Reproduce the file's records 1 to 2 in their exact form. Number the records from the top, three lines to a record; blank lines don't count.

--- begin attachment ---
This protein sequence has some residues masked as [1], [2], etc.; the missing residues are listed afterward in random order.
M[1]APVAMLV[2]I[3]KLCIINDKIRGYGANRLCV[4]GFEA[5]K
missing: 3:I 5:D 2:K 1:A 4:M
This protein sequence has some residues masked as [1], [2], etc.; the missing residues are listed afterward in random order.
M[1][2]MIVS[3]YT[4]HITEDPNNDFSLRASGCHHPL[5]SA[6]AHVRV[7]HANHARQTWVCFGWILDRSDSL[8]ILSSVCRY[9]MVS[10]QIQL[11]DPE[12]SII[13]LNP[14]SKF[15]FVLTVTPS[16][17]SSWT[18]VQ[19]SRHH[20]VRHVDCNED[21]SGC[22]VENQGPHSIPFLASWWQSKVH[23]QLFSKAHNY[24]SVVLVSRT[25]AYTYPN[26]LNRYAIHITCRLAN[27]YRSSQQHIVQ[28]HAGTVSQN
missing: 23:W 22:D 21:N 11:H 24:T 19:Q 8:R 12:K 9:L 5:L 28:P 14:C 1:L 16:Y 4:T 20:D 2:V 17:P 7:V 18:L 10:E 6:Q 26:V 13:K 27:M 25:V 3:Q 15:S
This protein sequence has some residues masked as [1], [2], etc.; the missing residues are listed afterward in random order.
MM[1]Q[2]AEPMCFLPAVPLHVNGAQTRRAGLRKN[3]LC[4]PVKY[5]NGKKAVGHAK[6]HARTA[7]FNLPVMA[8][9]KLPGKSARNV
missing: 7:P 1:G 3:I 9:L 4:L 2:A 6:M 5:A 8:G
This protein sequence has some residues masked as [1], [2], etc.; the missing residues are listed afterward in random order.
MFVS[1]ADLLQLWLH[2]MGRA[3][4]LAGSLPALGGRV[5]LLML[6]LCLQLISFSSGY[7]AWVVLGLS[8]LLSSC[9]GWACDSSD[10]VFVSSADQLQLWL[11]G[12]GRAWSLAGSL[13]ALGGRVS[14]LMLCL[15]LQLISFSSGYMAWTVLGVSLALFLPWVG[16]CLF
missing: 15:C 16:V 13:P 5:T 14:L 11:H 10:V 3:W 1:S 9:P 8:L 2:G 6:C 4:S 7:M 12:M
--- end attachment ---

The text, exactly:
This protein sequence has some residues masked as [1], [2], etc.; the missing residues are listed afterward in random order.
M[1]APVAMLV[2]I[3]KLCIINDKIRGYGANRLCV[4]GFEA[5]K
missing: 3:I 5:D 2:K 1:A 4:M
This protein sequence has some residues masked as [1], [2], etc.; the missing residues are listed afterward in random order.
M[1][2]MIVS[3]YT[4]HITEDPNNDFSLRASGCHHPL[5]SA[6]AHVRV[7]HANHARQTWVCFGWILDRSDSL[8]ILSSVCRY[9]MVS[10]QIQL[11]DPE[12]SII[13]LNP[14]SKF[15]FVLTVTPS[16][17]SSWT[18]VQ[19]SRHH[20]VRHVDCNED[21]SGC[22]VENQGPHSIPFLASWWQSKVH[23]QLFSKAHNY[24]SVVLVSRT[25]AYTYPN[26]LNRYAIHITCRLAN[27]YRSSQQHIVQ[28]HAGTVSQN
missing: 23:W 22:D 21:N 11:H 24:T 19:Q 8:R 12:K 9:L 5:L 28:P 14:C 1:L 16:Y 4:T 20:D 2:V 17:P 7:V 18:L 10:E 6:Q 26:V 13:K 27:M 25:V 3:Q 15:S